The Yards is a damn fine little movie, engrossing, entertaining, well-made, and gritty; all signatures of director Gray (Two Lovers, 2009). Though the story focuses on two male leads, played by Mark Wahlberg and Joaquin Phoenix, it is the colorful supporting cast of female actors including Faye Dunaway, Charlize Theron, and Burstyn, that quietly steal away with the picture at the most unexpected moments. Burstyn lends a woeful authenticity to the part of Val, the blue-collar, sickly mom of Wahlberg’s ex-con character Leo, and she blends seamlessly into the tough, working-class Queens universe where family loyalty is paramount, and her saintly blend of motherly is at the center. She also provides the film’s moral center as the only person in the film who isn’t at least partly corrupt. 


 


 


The Divine Secrets of the Ya-Ya Sisterhood
(Callie Khouri, 2002)



Again finding herself in another company of strong, female actors, Burstyn’s post-Requiem for a Dream job looked like heaven on paper: Thelma and Louise‘s Oscar-winning scripter Callie Khouri directing, Sandra Bullock, Fionnula Flanagan, Shirley Knight, Cherry Jones, Ashley Judd, and Maggie Smith co-starring. And while the film was a box-office success thanks to the presence of such charismatic actors, the directorial tone often feels confused or lagging where it could have been infused with more personality. This doesn’t stop Burstyn and company from igniting some highly-charged emotional fires with the sparks from the unusual chemistry all around; from the inspired pairing of Burstyn and Smith as life-long friends (fabulous), to a charismatic Ashley Judd as a young Burstyn (which couldn’t be any more perfect casting), to Bullock and Burstyn as a warring mother and daughter (believable). Though individually the parts work, they never add up to a proper whole despite everyone’s best efforts. Occasionally too-broad, then too-melodramatic, the most divine thing about this sisterhood is its game cast.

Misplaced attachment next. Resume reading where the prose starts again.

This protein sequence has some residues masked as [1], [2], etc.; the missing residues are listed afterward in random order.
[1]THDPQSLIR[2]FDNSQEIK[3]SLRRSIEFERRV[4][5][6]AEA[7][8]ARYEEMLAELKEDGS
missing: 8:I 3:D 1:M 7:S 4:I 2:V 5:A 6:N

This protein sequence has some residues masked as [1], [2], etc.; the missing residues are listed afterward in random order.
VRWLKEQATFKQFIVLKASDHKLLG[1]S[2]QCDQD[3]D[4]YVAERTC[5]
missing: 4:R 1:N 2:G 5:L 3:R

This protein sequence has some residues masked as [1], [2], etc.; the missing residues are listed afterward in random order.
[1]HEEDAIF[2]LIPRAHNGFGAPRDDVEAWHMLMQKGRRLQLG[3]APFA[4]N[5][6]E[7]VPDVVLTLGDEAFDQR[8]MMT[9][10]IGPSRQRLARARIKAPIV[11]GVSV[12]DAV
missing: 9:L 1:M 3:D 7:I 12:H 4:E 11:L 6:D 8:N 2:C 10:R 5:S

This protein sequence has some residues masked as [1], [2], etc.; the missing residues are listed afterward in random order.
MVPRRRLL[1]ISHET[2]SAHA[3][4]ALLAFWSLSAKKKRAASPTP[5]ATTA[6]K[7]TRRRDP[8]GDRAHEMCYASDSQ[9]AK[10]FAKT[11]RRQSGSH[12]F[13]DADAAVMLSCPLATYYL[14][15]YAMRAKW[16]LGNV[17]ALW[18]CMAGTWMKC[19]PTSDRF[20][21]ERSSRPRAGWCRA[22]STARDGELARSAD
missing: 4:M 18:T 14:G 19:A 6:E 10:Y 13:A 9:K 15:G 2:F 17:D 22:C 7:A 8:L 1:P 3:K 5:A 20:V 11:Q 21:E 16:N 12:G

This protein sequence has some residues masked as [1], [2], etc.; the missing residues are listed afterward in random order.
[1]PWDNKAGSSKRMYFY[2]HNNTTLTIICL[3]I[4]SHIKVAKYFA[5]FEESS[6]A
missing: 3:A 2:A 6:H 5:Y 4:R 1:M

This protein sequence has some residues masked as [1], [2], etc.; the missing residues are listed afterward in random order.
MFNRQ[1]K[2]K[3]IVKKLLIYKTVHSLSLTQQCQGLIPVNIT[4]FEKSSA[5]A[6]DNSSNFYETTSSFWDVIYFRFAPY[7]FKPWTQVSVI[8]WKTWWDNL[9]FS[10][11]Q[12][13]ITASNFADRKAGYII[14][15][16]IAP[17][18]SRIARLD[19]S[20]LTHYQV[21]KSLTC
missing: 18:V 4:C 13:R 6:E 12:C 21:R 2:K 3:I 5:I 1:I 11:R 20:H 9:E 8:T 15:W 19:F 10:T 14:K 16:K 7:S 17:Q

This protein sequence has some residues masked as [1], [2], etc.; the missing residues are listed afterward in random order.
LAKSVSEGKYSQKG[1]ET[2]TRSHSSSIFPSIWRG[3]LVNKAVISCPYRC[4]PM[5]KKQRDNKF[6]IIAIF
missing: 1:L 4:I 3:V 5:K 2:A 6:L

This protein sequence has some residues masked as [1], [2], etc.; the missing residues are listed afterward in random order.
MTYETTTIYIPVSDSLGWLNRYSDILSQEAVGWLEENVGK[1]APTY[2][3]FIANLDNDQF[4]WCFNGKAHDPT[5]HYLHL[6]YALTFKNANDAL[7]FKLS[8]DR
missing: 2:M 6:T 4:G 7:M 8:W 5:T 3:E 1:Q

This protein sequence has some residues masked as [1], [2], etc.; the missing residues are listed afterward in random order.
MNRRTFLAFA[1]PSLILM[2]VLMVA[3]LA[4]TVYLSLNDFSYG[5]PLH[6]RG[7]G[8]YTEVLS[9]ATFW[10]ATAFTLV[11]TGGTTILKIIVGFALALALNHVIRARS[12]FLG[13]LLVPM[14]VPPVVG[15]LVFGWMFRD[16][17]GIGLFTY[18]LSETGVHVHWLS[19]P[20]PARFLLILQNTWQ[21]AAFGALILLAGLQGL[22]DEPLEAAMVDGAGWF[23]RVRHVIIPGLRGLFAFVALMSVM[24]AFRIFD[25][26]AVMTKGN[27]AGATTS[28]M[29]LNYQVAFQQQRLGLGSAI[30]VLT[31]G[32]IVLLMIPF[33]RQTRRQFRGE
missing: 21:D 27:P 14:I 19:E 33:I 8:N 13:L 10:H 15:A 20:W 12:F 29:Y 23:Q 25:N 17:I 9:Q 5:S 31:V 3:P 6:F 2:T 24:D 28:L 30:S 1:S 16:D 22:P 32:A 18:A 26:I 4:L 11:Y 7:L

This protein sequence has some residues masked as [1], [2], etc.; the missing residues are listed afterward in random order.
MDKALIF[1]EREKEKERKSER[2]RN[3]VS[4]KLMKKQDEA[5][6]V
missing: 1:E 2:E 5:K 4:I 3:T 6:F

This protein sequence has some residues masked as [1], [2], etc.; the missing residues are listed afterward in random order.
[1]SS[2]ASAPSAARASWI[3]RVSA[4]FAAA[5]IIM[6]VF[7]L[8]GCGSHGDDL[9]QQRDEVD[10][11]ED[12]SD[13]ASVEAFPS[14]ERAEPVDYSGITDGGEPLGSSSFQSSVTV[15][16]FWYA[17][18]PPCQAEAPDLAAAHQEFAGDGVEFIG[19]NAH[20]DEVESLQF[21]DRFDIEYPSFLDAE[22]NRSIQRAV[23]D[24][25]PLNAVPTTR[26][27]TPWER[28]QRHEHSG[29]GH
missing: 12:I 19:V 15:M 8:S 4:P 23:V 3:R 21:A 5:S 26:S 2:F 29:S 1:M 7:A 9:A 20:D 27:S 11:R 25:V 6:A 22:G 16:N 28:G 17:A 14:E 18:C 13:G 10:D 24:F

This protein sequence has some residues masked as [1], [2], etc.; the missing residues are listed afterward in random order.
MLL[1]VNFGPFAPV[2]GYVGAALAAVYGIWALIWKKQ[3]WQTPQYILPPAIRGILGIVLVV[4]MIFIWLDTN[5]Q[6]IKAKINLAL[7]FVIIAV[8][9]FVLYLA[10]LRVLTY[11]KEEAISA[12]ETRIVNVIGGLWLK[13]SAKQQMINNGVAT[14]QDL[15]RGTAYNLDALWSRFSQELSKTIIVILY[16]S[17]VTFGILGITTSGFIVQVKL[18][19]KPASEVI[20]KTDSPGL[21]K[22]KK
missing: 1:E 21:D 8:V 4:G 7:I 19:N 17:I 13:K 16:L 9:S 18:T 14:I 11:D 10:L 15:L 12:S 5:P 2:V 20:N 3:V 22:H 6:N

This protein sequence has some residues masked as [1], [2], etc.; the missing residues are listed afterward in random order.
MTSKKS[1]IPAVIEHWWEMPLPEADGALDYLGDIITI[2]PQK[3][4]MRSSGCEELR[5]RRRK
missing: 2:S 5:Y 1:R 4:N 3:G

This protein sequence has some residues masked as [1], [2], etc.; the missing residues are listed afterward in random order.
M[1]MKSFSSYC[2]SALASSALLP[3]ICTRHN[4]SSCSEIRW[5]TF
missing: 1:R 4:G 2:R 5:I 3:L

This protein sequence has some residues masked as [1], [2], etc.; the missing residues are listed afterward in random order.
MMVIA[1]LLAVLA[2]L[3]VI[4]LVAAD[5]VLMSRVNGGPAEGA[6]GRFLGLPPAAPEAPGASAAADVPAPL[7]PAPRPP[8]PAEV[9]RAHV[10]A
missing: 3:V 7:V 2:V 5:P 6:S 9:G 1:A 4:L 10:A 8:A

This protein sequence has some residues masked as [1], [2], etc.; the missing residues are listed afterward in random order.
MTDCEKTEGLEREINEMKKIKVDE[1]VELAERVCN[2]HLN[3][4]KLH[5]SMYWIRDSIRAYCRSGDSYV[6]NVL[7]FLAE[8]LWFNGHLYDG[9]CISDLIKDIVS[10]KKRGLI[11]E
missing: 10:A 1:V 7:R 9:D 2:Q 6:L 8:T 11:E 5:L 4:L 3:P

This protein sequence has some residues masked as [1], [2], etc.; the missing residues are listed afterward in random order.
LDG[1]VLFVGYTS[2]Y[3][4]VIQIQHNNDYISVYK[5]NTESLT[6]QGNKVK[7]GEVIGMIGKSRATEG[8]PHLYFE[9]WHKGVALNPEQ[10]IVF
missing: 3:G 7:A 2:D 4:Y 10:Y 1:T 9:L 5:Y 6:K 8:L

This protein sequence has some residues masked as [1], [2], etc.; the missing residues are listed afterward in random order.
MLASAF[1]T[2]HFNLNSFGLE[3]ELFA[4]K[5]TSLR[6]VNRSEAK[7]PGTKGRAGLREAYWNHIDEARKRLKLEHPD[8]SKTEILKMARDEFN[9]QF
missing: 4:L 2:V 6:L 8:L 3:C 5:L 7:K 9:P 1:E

Mrs. Harris
(Phyllis Nagy, 2005)



Receiving an Emmy nomination for Outstanding Supporting Actress in a Miniseries or a Movie for precisely 14 seconds of screen time as “Ex-lover #3” in HBO’s Mrs. Harris, the good-humored Burstyn said in an Associated Press interview that she “thought it was fabulous. My next ambition is to get nominated for seven seconds, and, ultimately, I want to be nominated for a picture in which I don’t even appear.” There was an interesting debate over the actresses’ being nominated for essentially a cameo, with some outraged members of the press even suggesting the actress decline her nomination. While the actress did not withdraw her name from the competition—which included The Last Picture Show and Mrs. Harris co-star and fellow Oscar winner Cloris Leachman—“BurstynGate”, as it would come to be known in prognosticator’s circles, did not result in an Emmy win for the celebrated actress, who was nominated for the lead actress Emmy for playing the starring role Jean Harris in 1981. 


Matt Mazur is a Brooklyn-based film publicist who works on campaigns for documentaries, independent and foreign language films. A die-hard cinephile and lover of pop culture, he spends his free time writing about what he is not working on. Follow him on Twitter @Matt_Mazur